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How do I cite, in MLA format, a quote that is already in parentheses?
August 29, 2007 12:56 AM   Subscribe

How do I cite, in MLA format, a quote that is already in parentheses?

My strategy thus far has been to extricate the quote from the parentheses, but sometimes it doesn't make sense to. I've learned to live with my galloping prose style, which parenthetically points at things as they whoosh past. Google turned up nothing, and I don't have with me an MLA handbook.

Do I use nested parentheses? That seems remarkably ugly.
posted by limon to Writing & Language (10 answers total)
 
I don't understand what you mean. The parens for citation go outside the quote marks... I guess if the citation is within quotes, you could do:
blah (for example "xyz", Name 21)
That is, skip the parens around the Name 21 part. The point is to make it easy to figure out what you're referring to, not to be a stickler for symbols.
posted by Firas at 1:11 AM on August 29, 2007


Er, where I say "if the citation is within quotes" I mean "if the quotation & citation is in your own parentheses".
posted by Firas at 1:14 AM on August 29, 2007


If I'm reading you correctly, you're talking about citing a quote that is within your parentheses?

My 5th ed. handbook has this to say:

"Use square brackets around a parenthesis withing a parenthesis, so that the levels of subordination can be easily distinguished."

So your best bet would be something like this:
If Smith blah blah blah (which can be clearly seen when he says "Blah blah blah" [23]), he blah blah blah.
(I didn't know this! I usually just use dashes. But it makes sense.)
posted by SoftRain at 1:16 AM on August 29, 2007


This is also the Chicago Manual of Style's preferred method of handling "parentheses within parentheses."
posted by D.C. at 5:23 AM on August 29, 2007


Actually, shouldn't that be this monstrosity?
If Smith blah blah blah (which can be clearly seen when he says "Blah blah blah" [(23)]), he blah blah blah.
posted by smackfu at 6:39 AM on August 29, 2007


Actually, shouldn't that be this monstrosity?

No. Why would it be? There's no reason to do [(23)]. SoftRain has it right.
posted by Orinda at 7:54 AM on August 29, 2007


Seems to me that it would be easier to write

"If Smith blah blah blah (which can be seen clearly when he says, on page 23, "Blah,"), then blah."

Or even

"Smith says "Blah." (Smith 1743, 23) This means that Smith blah blah. Therefore, blah."

I've learned to live with my galloping prose style, which parenthetically points at things as they whoosh past.

Maybe life is different in lit-land, but my normal advice would be: stop living with that. You want simple, direct sentences wherever possible. Even if you can keep living with it, there's a strong chance that journal editors can't -- galloping prose adds length, and longer articles means pissing off more people who can't get in.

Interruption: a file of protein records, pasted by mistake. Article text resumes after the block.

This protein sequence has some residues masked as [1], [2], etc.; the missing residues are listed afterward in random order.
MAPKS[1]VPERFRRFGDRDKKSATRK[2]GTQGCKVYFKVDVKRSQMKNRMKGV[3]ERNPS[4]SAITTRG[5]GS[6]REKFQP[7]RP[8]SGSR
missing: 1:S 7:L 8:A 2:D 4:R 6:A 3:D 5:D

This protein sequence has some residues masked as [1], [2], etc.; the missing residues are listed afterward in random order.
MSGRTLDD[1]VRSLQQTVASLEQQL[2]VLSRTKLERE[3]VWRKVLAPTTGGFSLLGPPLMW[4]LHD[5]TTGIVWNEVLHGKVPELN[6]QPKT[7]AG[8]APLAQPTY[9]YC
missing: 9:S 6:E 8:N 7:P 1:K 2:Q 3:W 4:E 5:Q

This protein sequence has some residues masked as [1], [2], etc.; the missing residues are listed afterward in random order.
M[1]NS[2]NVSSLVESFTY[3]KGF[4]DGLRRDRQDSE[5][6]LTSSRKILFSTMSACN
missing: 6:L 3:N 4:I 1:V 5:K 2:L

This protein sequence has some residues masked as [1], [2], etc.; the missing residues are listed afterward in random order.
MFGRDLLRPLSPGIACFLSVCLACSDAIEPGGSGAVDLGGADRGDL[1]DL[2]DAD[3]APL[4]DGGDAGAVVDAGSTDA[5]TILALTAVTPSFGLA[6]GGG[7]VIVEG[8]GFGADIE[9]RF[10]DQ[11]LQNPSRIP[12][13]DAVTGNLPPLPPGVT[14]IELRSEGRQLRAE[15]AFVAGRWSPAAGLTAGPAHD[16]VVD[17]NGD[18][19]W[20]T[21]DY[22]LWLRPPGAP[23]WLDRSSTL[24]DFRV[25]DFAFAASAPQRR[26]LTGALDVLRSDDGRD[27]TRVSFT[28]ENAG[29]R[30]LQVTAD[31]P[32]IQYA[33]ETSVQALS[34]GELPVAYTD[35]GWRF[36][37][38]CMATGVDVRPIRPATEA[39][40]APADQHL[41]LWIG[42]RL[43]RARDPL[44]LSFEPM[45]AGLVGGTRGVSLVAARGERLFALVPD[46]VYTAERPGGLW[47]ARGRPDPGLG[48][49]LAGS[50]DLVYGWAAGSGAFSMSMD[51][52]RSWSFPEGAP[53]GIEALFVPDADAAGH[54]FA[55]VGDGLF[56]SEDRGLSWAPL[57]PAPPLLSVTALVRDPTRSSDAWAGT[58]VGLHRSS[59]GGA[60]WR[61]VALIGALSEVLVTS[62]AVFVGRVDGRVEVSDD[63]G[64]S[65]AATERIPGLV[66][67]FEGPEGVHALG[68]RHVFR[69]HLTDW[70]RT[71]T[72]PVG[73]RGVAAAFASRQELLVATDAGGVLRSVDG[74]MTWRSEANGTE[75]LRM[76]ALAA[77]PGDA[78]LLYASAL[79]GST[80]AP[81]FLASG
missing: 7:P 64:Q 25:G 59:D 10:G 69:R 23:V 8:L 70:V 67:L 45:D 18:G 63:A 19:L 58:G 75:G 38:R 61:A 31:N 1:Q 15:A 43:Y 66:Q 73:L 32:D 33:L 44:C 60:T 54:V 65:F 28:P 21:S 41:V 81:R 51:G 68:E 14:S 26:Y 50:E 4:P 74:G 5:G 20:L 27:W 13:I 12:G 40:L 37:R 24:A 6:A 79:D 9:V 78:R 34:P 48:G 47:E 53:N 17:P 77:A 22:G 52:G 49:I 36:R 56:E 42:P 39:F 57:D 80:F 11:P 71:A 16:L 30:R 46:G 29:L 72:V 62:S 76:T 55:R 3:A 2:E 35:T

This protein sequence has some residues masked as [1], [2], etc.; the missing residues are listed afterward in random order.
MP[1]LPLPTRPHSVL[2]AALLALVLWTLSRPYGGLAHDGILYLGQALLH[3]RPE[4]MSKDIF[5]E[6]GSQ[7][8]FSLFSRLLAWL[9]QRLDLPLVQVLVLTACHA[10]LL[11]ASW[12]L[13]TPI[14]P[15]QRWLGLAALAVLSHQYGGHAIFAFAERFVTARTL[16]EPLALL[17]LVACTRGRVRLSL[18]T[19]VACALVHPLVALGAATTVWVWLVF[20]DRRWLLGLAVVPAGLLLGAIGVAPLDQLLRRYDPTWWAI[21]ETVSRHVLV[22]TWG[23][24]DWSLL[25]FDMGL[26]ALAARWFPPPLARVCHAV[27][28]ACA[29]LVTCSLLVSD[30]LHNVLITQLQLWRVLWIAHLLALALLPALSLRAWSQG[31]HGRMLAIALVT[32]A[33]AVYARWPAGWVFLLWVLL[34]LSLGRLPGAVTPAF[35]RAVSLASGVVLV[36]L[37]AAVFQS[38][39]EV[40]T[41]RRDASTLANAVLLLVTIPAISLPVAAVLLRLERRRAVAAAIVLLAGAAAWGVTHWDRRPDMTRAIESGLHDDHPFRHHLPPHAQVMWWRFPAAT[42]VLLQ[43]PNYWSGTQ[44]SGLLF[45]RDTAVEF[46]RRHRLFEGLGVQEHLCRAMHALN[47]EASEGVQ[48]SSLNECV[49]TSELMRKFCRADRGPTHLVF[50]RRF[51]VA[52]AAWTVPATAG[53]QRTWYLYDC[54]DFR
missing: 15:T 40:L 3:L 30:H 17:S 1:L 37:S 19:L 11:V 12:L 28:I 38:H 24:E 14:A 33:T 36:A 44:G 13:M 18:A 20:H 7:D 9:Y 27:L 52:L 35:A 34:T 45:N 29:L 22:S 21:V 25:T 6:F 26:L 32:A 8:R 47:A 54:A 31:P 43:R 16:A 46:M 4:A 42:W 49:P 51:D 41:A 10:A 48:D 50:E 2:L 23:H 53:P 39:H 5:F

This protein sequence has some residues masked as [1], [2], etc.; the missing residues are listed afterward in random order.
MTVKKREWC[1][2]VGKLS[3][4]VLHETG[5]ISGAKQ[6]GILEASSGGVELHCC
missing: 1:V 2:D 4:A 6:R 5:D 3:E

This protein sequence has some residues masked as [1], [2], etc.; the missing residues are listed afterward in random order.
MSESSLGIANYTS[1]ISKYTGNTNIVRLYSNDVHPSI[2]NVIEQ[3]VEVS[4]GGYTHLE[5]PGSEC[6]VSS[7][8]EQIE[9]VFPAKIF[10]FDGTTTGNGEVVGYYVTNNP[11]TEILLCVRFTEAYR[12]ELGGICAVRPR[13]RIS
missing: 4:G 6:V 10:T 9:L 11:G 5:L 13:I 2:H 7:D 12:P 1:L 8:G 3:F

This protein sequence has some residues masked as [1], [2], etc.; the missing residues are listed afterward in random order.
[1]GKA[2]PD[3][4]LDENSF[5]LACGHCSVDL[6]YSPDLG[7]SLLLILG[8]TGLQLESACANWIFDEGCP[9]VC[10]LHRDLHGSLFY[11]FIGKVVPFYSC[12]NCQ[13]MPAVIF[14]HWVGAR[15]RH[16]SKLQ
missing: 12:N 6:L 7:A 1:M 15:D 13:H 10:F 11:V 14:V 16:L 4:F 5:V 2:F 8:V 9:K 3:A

The first time I got something published, the editor came back with what boils down to "Cut this by a third to a half, but don't get rid of anything that matters." To my embarrassment, I could.
posted by ROU_Xenophobe at 9:16 AM on August 29, 2007


And the real answer is:

Do it however you feel like.

However you feel like is almost certainly good enough for a conference paper or seminar paper, so long as it's clear that you're giving the original author the credit.

If it's getting published, production editors will read it. If they want your citation in another form, they'll tell you. If they don't give a shit, neither should you, because you're an author and not a production editor.
posted by ROU_Xenophobe at 9:20 AM on August 29, 2007


In principle, I agree that "However you feel like is almost certainly good enough for a conference paper or seminar paper, so long as it's clear that you're giving the original author the credit."

But this:

when he says, on page 23, "Blah,"

bothers me. One of the functions of the MLA citation format (and other citation formats) is to separate the not-in-itself-meaningful apparatus for locating citations (page numbers, line numbers) from your discourse about the cited text. Unless you are trying to make a point about the fact that this quotation falls on page 23, leave the page number coralled in its own parentheses or square brackets.
posted by Orinda at 10:09 AM on August 29, 2007


I just looked up the guidelines and the in-text citation style wasn't as flexible as I'd remembered—you can skip the author name in the parens if it's clear whose work you're referencing but the page number has to go in parenthesis. (I could have sworn it wasn't that acutely specific in MLA.)
posted by Firas at 10:33 AM on August 29, 2007


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